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Hopkins Dislocates Hip At Assen, Unlikely To Race

Assen has not been kind to John Hopkins. The last time Hopper visited the Dutch track, a huge crash saw him smash his leg and ruled him out of racing for two races, and the injury left him struggling for form and riding in pain for virtually the rest of the season. To add insult to injury, the American lost his ride for the 2009 season when Kawasaki pulled the plug on its MotoGP operation.

His fortunes looked to have revived after Hopkins found a new home in World Superbikes with the Stiggy Racing team. His first races on the bike were solid, given that he had spent just a few hours on the bike, and was up against a host of riders who were on their third race of the season.

But his revival has been short-lived. After just four laps of the first session of free practice for the World Superbike round at Assen, Hopkins had a huge crash, injuring himself badly enough to be transported to a local hospital. The doctors there found he had suffered a badly dislocated hip, an injury painful enough to rule him out of racing this weekend. The team has not confirmed that he will not be taking part in Sunday's races, but a team spokesperson told that Hopkins was in so much pain that he is highly unlikely to be taking part.

The silver lining for Hopkins is that he didn't break any bones in the crash. It is as yet unknown whether he will be fit in time for the next round of World Superbikes at Monza on May 8th.

2009 MotoGP Motegi Day 1 Round Up - Cold Conditions Make Setup Difficult

Practice at Motegi commenced earlier today for the MotoGP series, starting under cool and cloudy conditions. The combination of the cold temperatures and rain expected on Saturday and possible on Sunday meant that most of the teams sent their riders out on the hardest of the compounds that Bridgestone had brought to the track, as this is the tire which is thought will last race distance. The 45 minute session - the proposed return to one hour is yet to be agreed, with lap totals not settled yet  - was once again dominated by Casey Stoner from the start, but the Australian Ducati rider didn't have it all his own way.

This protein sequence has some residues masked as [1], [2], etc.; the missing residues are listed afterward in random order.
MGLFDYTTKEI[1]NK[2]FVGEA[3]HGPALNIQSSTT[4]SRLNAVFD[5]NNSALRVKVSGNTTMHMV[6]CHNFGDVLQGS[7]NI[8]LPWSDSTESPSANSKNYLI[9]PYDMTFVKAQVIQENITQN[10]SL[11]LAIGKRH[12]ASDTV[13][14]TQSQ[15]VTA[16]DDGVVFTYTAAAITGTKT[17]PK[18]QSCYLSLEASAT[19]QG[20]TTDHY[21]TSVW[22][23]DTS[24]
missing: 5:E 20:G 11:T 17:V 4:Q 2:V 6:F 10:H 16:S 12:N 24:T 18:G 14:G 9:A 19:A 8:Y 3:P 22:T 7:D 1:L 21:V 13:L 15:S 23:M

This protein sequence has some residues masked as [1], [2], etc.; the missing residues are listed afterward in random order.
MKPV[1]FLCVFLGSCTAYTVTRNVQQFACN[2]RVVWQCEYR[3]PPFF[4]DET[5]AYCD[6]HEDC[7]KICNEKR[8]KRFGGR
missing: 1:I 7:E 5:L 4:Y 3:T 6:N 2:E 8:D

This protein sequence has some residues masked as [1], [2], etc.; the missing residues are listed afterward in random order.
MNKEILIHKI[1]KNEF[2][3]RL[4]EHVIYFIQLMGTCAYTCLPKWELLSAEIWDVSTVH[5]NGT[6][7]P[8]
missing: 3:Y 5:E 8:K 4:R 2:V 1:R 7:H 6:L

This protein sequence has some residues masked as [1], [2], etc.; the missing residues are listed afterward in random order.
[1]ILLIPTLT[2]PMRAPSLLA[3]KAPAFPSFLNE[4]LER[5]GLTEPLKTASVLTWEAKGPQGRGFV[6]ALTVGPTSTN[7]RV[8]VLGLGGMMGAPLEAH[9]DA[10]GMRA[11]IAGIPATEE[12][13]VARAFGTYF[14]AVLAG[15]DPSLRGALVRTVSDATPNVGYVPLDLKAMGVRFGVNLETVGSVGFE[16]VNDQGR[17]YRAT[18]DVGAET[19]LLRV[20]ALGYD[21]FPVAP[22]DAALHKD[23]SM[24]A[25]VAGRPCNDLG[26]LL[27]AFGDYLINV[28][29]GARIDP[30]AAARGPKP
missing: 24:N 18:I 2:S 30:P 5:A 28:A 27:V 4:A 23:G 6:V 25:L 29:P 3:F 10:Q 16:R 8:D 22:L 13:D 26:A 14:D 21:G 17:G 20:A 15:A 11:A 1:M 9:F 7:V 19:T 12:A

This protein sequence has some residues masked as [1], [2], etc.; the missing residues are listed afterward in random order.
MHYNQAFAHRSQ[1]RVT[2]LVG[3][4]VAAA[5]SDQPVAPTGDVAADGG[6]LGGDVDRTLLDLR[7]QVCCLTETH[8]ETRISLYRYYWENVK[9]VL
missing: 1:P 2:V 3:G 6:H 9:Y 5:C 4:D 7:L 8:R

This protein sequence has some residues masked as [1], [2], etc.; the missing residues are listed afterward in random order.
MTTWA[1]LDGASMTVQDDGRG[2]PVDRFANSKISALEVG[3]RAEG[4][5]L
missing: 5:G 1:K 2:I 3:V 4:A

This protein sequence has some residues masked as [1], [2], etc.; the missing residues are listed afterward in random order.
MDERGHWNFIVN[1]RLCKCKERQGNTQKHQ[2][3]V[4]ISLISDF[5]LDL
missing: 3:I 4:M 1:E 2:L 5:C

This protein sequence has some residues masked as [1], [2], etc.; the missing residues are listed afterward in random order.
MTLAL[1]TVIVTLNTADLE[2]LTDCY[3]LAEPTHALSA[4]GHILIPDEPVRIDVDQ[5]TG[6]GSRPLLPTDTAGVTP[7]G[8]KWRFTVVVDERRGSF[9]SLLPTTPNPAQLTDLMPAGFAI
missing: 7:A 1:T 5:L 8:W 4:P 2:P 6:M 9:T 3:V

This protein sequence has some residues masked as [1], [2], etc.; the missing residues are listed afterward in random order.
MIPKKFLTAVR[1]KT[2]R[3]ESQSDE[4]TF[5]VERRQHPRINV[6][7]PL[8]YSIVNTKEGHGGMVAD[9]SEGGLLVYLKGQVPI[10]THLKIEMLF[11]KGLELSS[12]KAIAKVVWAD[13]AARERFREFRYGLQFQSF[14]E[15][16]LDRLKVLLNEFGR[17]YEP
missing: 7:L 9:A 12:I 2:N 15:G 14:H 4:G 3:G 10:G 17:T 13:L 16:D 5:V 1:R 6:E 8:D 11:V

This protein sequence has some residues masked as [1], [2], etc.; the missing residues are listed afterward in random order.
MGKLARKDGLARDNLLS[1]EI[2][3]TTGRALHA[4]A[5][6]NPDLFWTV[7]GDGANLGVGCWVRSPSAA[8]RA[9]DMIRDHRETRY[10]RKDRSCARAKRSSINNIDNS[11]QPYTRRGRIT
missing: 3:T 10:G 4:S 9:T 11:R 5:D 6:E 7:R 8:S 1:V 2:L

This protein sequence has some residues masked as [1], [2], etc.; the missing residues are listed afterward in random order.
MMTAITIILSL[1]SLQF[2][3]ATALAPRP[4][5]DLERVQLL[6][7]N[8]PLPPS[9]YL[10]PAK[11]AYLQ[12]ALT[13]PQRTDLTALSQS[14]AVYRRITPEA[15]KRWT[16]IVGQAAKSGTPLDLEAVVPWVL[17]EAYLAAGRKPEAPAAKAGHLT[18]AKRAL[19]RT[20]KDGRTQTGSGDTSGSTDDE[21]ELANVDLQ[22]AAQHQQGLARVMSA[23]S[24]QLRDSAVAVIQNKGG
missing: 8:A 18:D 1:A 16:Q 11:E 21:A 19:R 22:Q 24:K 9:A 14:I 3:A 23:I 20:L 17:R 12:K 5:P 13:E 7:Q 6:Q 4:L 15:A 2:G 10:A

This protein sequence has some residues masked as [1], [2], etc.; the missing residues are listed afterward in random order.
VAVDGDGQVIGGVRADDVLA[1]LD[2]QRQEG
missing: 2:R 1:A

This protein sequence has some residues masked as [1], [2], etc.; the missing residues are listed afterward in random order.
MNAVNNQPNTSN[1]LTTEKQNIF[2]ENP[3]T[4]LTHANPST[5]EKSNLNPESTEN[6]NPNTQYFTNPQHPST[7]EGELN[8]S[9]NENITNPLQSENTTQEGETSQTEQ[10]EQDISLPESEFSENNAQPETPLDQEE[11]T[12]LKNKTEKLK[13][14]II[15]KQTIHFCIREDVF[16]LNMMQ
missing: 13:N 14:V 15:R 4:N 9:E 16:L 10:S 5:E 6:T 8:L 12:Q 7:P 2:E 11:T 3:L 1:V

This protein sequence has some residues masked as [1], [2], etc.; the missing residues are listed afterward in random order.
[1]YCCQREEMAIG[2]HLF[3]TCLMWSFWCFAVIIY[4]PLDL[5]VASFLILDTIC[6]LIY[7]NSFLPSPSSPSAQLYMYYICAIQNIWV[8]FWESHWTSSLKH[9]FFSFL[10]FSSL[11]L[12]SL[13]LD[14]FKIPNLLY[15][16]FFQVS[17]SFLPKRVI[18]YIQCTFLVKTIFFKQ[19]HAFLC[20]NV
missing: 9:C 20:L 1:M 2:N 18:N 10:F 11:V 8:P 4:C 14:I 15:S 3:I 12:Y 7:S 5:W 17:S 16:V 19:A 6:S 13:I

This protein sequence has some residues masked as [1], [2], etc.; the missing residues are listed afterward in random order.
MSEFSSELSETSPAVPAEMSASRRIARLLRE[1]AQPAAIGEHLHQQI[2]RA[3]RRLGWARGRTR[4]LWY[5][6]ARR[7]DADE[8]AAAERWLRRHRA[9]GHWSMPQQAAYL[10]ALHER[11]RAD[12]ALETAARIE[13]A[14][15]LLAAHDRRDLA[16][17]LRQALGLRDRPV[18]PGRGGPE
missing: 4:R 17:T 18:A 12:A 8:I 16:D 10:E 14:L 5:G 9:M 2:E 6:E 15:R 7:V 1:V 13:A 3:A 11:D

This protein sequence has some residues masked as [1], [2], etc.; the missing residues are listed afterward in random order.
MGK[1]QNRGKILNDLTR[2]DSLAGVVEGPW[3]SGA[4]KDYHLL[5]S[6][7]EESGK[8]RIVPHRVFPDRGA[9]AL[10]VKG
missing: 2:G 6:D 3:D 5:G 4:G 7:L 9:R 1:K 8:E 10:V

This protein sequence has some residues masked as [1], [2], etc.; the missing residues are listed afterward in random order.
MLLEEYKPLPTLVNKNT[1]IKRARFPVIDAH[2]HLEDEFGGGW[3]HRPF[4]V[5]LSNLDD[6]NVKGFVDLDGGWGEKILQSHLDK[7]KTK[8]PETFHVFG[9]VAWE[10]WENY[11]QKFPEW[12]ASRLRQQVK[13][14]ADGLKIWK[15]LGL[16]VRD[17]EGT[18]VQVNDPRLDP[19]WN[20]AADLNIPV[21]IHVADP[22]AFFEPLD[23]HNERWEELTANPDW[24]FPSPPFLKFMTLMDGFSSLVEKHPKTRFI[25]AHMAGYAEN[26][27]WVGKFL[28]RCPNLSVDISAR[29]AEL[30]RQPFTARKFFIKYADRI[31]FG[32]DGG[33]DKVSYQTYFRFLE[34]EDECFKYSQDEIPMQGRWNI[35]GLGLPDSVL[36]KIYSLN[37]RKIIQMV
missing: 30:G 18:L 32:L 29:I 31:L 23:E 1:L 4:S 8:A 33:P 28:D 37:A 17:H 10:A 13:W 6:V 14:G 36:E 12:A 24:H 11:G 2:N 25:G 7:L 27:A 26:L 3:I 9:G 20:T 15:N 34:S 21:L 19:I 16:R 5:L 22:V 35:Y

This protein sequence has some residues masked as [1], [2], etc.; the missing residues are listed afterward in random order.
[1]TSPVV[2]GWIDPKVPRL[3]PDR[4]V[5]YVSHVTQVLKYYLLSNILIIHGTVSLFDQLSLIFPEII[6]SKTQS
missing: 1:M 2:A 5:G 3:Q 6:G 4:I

Throughout the session, Valentino Rossi whittled away at Stoner's lead, taking over top spot after the flag had fallen. But Rossi's margin was only very small, just 0.056 seconds, though it remains to be seen just how sensitive a blow the loss of top spot is to the Australian.

Yamaha and Suzuki were clearly the bikes to have, with Jorge Lorenzo taking 3rd, while Suzuki men Chris Vermeulen and Loris Capirossi took 4th and 6th respectively, sandwiching Tech 3 Yamaha's Colin Edwards between them. James Toseland recovered some of his form, ending the day in 10th spot, slowly getting his confidence back.

Marco Melandri was once again the surprise package, setting the 8th fastest time on the Hayate / Kawasaki. If the purpose of the Hayate's form is to impress upon the Kawasaki bosses the magnitude of their mistake in pulling out of MotoGP, then Melandri's performance so far has to be rated a success.

The biggest loser of the day must be the Motegi track owners, Honda. Andrea Dovizioso was the best of the Honda's taking 7th in the standings, but with Toni Elias in 9th, Dani Pedrosa in 11th, while Yuki Takahashi and Alex de Angelis are just inside the top 15, it is clear that HRC are in trouble. The RC212V is still not coping with the Bridgestone tires, and are in need of some improvement. Dani Pedrosa revealed that he would not be testing new parts in Japan, as he didn't feel he was sufficiently fit to push hard enough to get any usable data.

Only Ducati is doing worse than Honda, though they have the consolation that Casey Stoner is still the second fastest man of the day. Stoner's team mate Nicky Hayden is way down in 12th, while Pramac men Mika Kallio and Niccolo Canepa are down in 17th and 18th place respectively. The Ducati remains a treacherous beast to tame.

MotoGP FP1 Results